How do you describe and what characterize Nicko Christiansen’s music and artistic philosophy?

The Yin Yang Blues / finding the balance / energy is everything and everything is energy.

"In between concerts and tours, nowadays is enough time to do something new. And painting and drawing is like meditation to me together with Tai Chi exercises."

Which is the most interesting period in your life? Which was the best and worst moment of your career?

 The best moments were the feeling good moments. I always loved touring and meeting other cultures, new music friends. The downfall for me was in 1975 when everything went wrong for me. I lost my sweet mother and my girlfriend went, I had a drinking problem, a stomach ulcer and my house was gone because of losing my band and work too. But soon there was a new time with new friends and a new band and to be without money was not really bad. New adventures are always waiting around every corner.

What’s the best jam you ever played in? What are some of the most memorable gigs you've had?  

So many good jams I’ve had. We had a jam with Steve Lukathor (Toto) and Adrian vanden Berg in the Ahoy hall for Music and harmony festival (1980) .that was really great and big fun. Also to be a support act for Muddy Waters in Belgium and the talk we’ve had with him in the dressing room. Support for BB King as well in Alkmaar. I played in the band of Desmond Dekker too, that was fun. But also the concerts in a small club called the Syndicate in the Hague with my friends Ricky La Conga and Thys Vlaszaty, also Eelco Gelling, John Lagrand and Thys van Leer. I wrote a book about my life, this year it will be released.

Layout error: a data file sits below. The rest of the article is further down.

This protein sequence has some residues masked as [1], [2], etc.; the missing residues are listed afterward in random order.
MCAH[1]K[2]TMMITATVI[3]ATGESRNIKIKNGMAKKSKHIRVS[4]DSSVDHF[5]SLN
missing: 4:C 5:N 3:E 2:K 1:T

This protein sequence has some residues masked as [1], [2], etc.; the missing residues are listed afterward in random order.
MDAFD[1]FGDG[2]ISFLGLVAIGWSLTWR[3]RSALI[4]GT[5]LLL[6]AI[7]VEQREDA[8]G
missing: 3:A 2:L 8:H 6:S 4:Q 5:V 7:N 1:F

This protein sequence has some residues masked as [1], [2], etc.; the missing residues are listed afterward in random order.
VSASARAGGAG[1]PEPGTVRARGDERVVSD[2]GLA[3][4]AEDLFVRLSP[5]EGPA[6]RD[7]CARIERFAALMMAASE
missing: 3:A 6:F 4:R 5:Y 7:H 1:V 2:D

Which meetings have been the most important experiences for you? What is the best advice ever given you?   

The teachings of Zen, Aikido and Tai Chi, Chi Kung also the books about it.

"The sixties and seventies were most interesting because there was freedom. A lot of people liked to go out and be one with Music and Art." (Photo: Nick with Livin' Blues early 70s)

Are there any memories from Livin’ Blues which you’d like to share with us? 

Yes, there are many and I wished we’ve had more people to film and record everything. The best memories for me are the tours in U.K., Switzerland, Germany, Italy and later Thailand Indonesia, Spain, France, Greece, Portugal, Denmark, Poland, Czech, Slovakia, Hungary, Moscow, Luxembourg, Belgium and now we go for the First time to Norway too. With Livin’ Blues Xperience and a new cd out.

What do you miss most nowadays from the past? How has the music changed over the years?